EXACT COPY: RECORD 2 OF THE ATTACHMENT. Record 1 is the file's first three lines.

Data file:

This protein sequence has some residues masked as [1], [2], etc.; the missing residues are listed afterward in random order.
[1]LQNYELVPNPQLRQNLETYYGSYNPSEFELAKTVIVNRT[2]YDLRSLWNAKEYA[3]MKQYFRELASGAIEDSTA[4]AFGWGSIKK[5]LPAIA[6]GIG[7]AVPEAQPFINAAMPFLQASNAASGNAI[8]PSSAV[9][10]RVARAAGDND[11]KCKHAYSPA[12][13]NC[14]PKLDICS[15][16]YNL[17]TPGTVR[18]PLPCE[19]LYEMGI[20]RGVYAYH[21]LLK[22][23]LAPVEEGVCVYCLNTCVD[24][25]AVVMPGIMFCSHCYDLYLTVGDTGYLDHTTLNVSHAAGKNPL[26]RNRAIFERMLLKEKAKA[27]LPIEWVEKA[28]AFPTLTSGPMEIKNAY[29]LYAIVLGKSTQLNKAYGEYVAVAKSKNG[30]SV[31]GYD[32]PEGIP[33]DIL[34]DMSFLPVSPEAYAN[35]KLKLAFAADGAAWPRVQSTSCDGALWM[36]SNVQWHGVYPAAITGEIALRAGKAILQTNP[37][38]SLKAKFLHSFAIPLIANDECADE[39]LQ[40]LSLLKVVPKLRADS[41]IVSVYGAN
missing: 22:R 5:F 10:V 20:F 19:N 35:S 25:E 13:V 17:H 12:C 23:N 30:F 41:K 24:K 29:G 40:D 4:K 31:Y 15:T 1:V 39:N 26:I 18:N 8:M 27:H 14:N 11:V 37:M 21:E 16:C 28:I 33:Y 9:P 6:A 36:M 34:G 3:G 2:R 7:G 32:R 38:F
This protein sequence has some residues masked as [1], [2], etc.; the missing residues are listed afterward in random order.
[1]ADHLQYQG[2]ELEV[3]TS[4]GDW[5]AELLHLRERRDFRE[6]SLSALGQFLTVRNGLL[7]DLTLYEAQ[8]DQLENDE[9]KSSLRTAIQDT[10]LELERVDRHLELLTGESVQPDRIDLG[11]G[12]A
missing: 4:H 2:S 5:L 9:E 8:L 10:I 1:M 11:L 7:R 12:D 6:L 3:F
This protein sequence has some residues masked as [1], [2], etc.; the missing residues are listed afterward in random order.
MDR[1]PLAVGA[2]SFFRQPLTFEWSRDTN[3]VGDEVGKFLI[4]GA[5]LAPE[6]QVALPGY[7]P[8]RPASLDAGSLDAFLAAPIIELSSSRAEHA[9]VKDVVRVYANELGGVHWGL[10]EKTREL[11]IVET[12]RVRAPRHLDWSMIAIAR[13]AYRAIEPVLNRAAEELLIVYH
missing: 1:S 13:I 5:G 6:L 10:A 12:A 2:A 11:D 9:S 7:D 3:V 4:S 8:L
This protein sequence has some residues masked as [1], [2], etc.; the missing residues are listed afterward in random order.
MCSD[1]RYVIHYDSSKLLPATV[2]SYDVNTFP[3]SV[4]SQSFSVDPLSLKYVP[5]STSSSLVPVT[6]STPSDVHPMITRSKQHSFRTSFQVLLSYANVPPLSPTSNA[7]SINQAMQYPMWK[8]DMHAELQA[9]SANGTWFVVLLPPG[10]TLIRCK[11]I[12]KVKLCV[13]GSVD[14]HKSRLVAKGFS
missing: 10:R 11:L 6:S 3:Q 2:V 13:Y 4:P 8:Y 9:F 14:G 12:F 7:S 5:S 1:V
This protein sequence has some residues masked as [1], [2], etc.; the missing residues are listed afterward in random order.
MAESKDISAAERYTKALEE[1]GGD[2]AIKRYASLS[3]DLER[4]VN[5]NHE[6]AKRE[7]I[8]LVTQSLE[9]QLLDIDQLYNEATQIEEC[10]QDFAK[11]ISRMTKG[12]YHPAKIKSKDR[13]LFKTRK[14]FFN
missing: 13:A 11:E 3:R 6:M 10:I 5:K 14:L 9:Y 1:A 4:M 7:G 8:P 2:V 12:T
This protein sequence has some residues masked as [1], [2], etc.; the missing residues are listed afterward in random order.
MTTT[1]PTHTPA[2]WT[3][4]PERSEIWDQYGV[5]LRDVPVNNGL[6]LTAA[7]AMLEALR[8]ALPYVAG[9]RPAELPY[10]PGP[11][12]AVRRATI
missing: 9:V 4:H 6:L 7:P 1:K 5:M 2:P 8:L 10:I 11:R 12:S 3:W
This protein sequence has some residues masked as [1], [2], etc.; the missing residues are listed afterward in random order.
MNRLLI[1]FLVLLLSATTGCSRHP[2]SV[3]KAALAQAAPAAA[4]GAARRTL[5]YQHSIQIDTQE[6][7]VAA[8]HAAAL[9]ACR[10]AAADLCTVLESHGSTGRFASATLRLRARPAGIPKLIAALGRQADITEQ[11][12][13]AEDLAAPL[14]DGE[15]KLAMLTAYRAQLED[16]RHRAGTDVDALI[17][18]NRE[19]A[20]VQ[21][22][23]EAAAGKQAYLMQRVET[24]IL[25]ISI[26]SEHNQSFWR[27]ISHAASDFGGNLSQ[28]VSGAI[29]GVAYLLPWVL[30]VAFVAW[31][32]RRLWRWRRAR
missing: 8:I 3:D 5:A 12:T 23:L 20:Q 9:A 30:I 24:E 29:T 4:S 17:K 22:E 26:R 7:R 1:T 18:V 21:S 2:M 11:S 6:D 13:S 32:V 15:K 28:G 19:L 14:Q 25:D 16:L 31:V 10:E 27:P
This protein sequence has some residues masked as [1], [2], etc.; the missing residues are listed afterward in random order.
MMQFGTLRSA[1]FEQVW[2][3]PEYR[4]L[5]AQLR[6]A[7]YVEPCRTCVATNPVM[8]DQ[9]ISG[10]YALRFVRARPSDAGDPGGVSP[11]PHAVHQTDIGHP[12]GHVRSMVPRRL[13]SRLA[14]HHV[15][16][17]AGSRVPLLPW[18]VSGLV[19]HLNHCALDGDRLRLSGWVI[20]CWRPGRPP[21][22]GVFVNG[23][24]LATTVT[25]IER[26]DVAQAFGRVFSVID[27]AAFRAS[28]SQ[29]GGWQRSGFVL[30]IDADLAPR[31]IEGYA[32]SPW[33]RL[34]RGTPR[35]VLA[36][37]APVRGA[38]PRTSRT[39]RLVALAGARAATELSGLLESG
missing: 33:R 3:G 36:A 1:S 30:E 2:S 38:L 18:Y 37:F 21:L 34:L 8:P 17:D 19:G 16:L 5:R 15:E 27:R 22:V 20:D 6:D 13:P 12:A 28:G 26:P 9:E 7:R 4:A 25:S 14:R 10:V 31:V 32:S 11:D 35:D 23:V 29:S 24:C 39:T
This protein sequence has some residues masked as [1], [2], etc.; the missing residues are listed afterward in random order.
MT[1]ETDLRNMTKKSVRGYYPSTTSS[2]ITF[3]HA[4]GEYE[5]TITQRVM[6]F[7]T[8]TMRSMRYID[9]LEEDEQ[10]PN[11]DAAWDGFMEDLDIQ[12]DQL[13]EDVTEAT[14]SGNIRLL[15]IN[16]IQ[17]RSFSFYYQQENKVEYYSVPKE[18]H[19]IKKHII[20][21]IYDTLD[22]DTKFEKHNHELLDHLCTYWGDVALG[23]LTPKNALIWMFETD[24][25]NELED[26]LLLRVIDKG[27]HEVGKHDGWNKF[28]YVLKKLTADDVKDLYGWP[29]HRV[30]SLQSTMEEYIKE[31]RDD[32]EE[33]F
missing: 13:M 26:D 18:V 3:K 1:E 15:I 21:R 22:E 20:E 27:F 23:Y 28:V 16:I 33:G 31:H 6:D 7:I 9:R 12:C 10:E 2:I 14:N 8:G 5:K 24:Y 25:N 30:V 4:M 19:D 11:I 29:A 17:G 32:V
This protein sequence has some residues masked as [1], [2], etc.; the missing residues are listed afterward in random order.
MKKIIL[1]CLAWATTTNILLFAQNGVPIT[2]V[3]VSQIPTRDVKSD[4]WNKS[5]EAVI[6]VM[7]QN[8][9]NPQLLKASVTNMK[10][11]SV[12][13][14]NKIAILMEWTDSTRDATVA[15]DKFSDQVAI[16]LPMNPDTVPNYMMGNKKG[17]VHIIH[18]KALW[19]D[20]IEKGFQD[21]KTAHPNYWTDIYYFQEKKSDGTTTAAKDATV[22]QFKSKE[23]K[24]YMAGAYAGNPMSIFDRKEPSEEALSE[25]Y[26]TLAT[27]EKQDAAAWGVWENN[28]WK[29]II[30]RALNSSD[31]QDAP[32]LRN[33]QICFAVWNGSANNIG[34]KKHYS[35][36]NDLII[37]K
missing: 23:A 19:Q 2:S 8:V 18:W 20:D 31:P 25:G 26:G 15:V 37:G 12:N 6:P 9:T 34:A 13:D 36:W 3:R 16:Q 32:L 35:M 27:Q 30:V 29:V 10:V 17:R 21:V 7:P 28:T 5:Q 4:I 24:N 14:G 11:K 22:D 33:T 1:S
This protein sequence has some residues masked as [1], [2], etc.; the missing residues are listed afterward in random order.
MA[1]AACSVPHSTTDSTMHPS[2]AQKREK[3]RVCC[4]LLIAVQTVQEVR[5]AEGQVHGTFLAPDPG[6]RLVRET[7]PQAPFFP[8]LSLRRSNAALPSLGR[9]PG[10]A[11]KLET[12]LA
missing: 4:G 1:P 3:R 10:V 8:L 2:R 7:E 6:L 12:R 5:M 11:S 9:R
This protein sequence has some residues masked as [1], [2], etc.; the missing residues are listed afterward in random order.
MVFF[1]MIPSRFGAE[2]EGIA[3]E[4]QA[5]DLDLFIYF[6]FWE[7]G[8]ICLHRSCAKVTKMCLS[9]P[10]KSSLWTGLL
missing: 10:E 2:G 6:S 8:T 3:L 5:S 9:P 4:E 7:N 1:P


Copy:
This protein sequence has some residues masked as [1], [2], etc.; the missing residues are listed afterward in random order.
[1]ADHLQYQG[2]ELEV[3]TS[4]GDW[5]AELLHLRERRDFRE[6]SLSALGQFLTVRNGLL[7]DLTLYEAQ[8]DQLENDE[9]KSSLRTAIQDT[10]LELERVDRHLELLTGESVQPDRIDLG[11]G[12]A
missing: 4:H 2:S 5:L 9:E 8:L 10:I 1:M 11:L 7:R 12:D 6:L 3:F